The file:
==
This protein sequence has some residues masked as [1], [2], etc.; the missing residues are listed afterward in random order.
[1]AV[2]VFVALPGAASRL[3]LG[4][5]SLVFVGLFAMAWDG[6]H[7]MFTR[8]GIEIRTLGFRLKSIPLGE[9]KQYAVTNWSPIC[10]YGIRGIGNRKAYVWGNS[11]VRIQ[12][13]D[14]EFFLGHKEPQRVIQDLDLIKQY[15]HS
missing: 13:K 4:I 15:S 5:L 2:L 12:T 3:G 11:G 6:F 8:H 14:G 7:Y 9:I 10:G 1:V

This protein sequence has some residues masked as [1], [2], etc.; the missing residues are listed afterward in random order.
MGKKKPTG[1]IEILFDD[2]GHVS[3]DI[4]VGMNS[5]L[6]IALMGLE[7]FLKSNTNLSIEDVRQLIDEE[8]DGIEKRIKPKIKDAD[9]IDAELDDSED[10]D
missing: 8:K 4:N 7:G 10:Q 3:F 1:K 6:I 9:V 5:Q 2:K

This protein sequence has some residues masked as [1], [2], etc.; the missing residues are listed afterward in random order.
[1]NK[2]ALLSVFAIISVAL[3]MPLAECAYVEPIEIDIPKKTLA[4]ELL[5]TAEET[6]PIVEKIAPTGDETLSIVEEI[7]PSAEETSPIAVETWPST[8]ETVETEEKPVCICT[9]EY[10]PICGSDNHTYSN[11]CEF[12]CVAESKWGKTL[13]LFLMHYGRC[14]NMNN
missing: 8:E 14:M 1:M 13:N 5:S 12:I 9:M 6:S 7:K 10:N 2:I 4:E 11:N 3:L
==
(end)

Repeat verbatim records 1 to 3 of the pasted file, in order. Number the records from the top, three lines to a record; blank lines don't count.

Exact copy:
This protein sequence has some residues masked as [1], [2], etc.; the missing residues are listed afterward in random order.
[1]AV[2]VFVALPGAASRL[3]LG[4][5]SLVFVGLFAMAWDG[6]H[7]MFTR[8]GIEIRTLGFRLKSIPLGE[9]KQYAVTNWSPIC[10]YGIRGIGNRKAYVWGNS[11]VRIQ[12][13]D[14]EFFLGHKEPQRVIQDLDLIKQY[15]HS
missing: 13:K 4:I 15:S 5:L 2:L 12:T 3:G 11:G 6:F 8:H 14:G 7:Y 9:I 10:G 1:V

This protein sequence has some residues masked as [1], [2], etc.; the missing residues are listed afterward in random order.
MGKKKPTG[1]IEILFDD[2]GHVS[3]DI[4]VGMNS[5]L[6]IALMGLE[7]FLKSNTNLSIEDVRQLIDEE[8]DGIEKRIKPKIKDAD[9]IDAELDDSED[10]D
missing: 8:K 4:N 7:G 10:Q 3:F 1:K 6:I 9:V 5:Q 2:K

This protein sequence has some residues masked as [1], [2], etc.; the missing residues are listed afterward in random order.
[1]NK[2]ALLSVFAIISVAL[3]MPLAECAYVEPIEIDIPKKTLA[4]ELL[5]TAEET[6]PIVEKIAPTGDETLSIVEEI[7]PSAEETSPIAVETWPST[8]ETVETEEKPVCICT[9]EY[10]PICGSDNHTYSN[11]CEF[12]CVAESKWGKTL[13]LFLMHYGRC[14]NMNN
missing: 8:E 14:M 1:M 13:N 5:S 12:I 9:M 6:S 7:K 10:N 2:I 4:E 11:N 3:L